You can learn a lot about how to excite someone’s imagination from this play. Its epic sweep is achieved with remarkably few words. The legendary love story is one in which the lovers rarely appear alone on stage together and the true nature of their relationship is as elusive as love itself. Cleopatra’s mythic charisma dominates even the scenes where she isn’t present and, when she does appear, the dialogue is brilliant, fizzing with playful, sexy, selfish passion. But even in the dialogue some of the deepest emotions are once again left to the imagination. The eloquence of the two simple words given to Charmian in Act V, scene 2 has often been cited as an example of Shakespeare’s genius. I once attended a whole lecture just on these two words. The lecture made a lasting impression on me and ever since, whenever I write dialogue, I try to apply what I learnt. Ah, but it’s difficult.

I don’t have the text of that lecture, but here is something close to what was said, which I found in a book called Making Theatre by Peter Mudford.

T.S. Eliot, writing about Shakespeare’s Antony And Cleopatra, showed his genius as a critic, as well as Shakespeare’s as a playwright, in pointing out what Shakespeare had added to his source in North’s Plutarch. In Act V, scene 2, Charmian, Cleopatra’s attendant, has watched the queen commit suicide by applying the asps to her arm and breast. She follows her queen into death, as the guards rush in.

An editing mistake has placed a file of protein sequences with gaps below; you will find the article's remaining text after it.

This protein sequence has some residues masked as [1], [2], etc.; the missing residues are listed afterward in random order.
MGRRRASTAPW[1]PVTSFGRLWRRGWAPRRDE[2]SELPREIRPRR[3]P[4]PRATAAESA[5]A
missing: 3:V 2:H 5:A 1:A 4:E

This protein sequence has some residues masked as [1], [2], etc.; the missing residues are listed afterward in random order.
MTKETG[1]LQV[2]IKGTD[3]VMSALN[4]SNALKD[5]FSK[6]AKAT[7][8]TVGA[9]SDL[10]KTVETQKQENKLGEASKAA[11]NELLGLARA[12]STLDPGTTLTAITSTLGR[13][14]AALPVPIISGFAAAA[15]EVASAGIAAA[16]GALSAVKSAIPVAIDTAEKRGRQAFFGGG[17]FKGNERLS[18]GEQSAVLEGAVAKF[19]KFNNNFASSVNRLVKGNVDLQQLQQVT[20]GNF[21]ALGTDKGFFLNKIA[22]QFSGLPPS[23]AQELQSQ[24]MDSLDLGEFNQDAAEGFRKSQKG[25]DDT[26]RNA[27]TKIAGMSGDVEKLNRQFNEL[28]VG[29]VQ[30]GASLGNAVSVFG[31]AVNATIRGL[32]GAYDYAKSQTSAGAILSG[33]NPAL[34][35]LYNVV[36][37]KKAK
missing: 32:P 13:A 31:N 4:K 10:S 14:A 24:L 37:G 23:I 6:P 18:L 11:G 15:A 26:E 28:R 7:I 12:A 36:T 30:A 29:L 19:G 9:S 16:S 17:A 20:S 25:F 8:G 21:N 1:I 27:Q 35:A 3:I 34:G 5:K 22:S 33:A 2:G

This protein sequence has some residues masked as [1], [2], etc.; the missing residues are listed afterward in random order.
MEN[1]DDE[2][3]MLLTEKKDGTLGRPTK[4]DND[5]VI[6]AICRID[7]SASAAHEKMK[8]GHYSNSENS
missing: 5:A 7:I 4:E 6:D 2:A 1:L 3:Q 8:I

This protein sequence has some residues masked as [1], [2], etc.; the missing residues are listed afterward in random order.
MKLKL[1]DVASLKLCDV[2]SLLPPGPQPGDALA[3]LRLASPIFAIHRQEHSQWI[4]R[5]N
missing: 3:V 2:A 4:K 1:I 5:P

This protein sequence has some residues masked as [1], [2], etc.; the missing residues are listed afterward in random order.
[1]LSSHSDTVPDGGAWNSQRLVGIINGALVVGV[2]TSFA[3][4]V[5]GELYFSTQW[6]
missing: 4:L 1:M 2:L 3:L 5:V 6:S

What work is here! Charmian, is this well done?

It is well done, and fitting for a princess
Descended of so many royal kings.
Ah! soldier.

Eliot pointed out that Shakespeare had added the last two words, ‘Ah, soldier,’ and commented, ‘I could not myself put into words the difference I feel between the passage if these two words, “Ah, soldier,” were omitted, and with them. But I  know there is a difference and only Shakespeare could have made it.’ Christopher Ricks – the finest critic of poetry writing today – pointed out again what Eliot had perceived, adding ‘it is an act of genius in the critic to see that the act of genius in the artist was the cry “Ah Souldier”‘… Shakespeare has left to the actress, and the audience the responsibility for settling upon the right response to a phrase which gathers up all the previous action in a final comment on the quality of Antony’s love for Cleopatra. The resonance of the phrase illustrates the relationship between word, performance and audience as Shakespeare created it, and at the same time gave it freedom.

From Making Theatre by Peter Mudford

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cocteau beautyLast night my internet access was cut off because I hadn’t paid my bill. I searched through my piles of unopened letters and eventually found it and paid it but I had to wait 24 hours before being reconnected.